Camera Obscura: View of Volta del Canal in Palazzo Room Painted With Jungle Motif, Venice, Italy, 2008



Camera Obscura: View of the Grand Canal Looking Northeast From Room in Ca' Foscari, Venice, Italy, 2008



Camera Obscura Image of the Grand Canal Looking West Toward the Accademia Bridge in room under construction, Venice, Italy, 2007



Camera Obscura Image of the Santa Maria della Salute with Scaffolding in Palazzo Bedroom, Venice Italy, 2007



Camera Obscura Image of Central Park Looking North, Summer, 2008



Rinehart/Inness- Yale Art Gallery, 2008



Nadelman/Hopper- Yale Art Gallery, 2008


11 comments:

Linda S. Socha said...

What an absolutely eye-opening experience...literally....reading your bog has become for me. Thank you beyond how straight forward that seems. You are so first rate.

I have become a bit anxious realizing that we are fast approaching the end of the year. I hesitate to ask...with that same held breath... on knowing your favorite novel could end without a part two...but I will stalwartly look for a The Year in Pictures 2009.
Linda

Miguel said...

Stunning! I can't wait to see the show. Do you know how he inverts the light?

The Year in Pictures said...

To answer both questions above:

Linda - Actually my year in pictures ends November 10, but as of now, no plans not to continue.

Miguel - The inversion of the image is a result of the optical phenomenon where if you create a pinhole of light from outside into a darkened room, whatever is outside will be projected inside upside down. Morell's new trick is to invert the inversion.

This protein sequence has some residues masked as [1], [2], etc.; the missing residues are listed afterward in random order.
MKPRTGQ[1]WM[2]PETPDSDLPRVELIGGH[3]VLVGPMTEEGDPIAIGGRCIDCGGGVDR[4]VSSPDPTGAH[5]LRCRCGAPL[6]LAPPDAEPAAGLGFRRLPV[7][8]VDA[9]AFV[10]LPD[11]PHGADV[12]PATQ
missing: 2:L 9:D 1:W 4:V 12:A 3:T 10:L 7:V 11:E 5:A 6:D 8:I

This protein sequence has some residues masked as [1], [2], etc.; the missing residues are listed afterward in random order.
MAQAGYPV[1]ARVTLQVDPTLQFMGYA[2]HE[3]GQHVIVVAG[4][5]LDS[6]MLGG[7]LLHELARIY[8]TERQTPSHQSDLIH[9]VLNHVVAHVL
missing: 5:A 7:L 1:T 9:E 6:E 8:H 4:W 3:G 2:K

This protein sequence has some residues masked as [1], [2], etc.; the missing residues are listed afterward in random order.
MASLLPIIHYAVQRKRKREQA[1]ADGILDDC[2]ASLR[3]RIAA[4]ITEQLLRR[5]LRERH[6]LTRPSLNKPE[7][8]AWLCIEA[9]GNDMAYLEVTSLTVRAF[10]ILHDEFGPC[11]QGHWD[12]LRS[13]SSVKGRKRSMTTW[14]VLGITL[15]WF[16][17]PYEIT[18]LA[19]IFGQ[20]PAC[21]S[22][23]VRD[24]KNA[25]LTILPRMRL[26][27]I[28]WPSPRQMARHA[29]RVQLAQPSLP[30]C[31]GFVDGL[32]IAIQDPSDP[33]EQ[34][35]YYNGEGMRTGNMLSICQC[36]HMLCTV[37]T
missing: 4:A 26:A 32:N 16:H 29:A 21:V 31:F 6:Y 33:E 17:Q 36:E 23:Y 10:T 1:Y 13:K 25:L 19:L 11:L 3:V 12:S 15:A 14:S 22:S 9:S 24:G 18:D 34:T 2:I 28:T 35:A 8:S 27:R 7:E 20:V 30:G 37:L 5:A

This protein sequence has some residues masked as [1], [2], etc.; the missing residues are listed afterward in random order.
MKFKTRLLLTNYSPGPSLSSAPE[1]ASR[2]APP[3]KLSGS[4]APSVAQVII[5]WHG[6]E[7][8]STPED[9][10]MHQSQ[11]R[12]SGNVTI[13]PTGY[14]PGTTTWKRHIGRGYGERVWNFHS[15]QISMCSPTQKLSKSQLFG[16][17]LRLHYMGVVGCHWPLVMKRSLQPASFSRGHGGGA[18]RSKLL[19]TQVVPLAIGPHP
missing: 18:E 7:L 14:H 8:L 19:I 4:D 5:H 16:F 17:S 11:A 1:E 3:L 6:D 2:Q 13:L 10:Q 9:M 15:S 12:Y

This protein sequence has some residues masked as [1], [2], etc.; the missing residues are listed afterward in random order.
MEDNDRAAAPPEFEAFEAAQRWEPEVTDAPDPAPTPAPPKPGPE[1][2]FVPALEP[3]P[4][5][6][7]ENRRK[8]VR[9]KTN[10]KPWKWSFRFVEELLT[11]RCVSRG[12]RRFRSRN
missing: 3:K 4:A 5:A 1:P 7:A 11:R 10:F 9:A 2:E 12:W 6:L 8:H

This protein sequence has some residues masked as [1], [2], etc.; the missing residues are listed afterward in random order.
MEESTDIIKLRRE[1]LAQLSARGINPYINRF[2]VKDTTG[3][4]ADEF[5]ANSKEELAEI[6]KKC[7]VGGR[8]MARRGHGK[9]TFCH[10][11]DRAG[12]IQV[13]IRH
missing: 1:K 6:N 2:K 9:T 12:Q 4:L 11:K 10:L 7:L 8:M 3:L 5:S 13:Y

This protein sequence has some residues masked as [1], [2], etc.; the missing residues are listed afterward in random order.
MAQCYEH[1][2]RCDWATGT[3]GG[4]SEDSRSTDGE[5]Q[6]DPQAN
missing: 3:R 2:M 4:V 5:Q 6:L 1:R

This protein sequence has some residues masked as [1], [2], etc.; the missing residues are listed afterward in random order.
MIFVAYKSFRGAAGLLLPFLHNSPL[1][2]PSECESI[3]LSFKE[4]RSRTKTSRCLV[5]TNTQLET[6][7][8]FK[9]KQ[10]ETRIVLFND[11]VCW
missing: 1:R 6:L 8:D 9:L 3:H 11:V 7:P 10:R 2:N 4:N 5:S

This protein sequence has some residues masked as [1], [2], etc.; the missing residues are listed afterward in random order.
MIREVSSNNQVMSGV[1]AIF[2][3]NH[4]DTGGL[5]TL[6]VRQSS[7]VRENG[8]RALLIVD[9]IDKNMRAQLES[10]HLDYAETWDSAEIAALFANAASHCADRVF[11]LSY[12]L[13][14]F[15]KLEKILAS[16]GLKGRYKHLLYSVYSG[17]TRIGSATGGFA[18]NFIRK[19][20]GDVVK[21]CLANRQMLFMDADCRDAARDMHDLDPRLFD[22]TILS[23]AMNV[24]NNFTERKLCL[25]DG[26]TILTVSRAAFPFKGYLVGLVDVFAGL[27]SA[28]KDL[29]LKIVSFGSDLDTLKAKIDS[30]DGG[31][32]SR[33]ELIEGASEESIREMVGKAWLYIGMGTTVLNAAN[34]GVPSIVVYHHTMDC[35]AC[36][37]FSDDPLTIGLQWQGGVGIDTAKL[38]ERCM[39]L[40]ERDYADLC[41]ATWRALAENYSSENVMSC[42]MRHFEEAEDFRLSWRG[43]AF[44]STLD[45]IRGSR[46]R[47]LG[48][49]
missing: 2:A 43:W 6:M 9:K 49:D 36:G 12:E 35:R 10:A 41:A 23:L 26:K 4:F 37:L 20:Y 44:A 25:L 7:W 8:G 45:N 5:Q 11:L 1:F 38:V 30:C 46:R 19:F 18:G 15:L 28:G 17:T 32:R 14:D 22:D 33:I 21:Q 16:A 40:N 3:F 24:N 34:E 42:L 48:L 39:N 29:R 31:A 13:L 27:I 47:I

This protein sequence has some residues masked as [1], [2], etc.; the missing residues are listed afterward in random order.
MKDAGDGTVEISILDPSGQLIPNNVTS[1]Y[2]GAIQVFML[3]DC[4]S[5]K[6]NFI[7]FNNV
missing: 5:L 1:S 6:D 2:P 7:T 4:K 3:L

indigo16 said...

I have some very dog eared pages from a magazine I saved years ago of his work. He was such an inspiration that I too, have created a camera Obscura in a small classroom to show students. Many refuse to believe it is not some magical trick, especially when they see cars moving!
I am so pleased Morell has continued to devlop this project into something really special. The colours from the Venice images are particularly lovely.
If you are ever in Greenwich, there is a fantastic permanant Camera Obscura next to the Observatory.

porter hovey said...

Love it! Love it! Love it! WOW!

Linda S. Socha said...

Oh dear!
I invite reconsideration.
Linda
:>)

Mervis said...

linda --- no worries. he said "no plans not to continue" which not so clearly translates to "plans to continue". mais oui?

...love Maegan said...

I love the obscured images ....very moody and romantic. Oh, they're just great!

...love Maegan said...

ooh, {i was just reading the comments} and speaking of "the inversion of the image is a result of the optical phenomenon" ...isn't that the shroud theory as well?

...love Maegan said...

I had to comment again {a day later} because, I just love these!


and now I've left THREE!!!! lol

srwall said...

i haven't read the blog all week- but finally, the man i've been waiting for. no book photographs though?? the only "coffee" table book, that i devour over and over. morell is simply a brilliant photographer! thanks!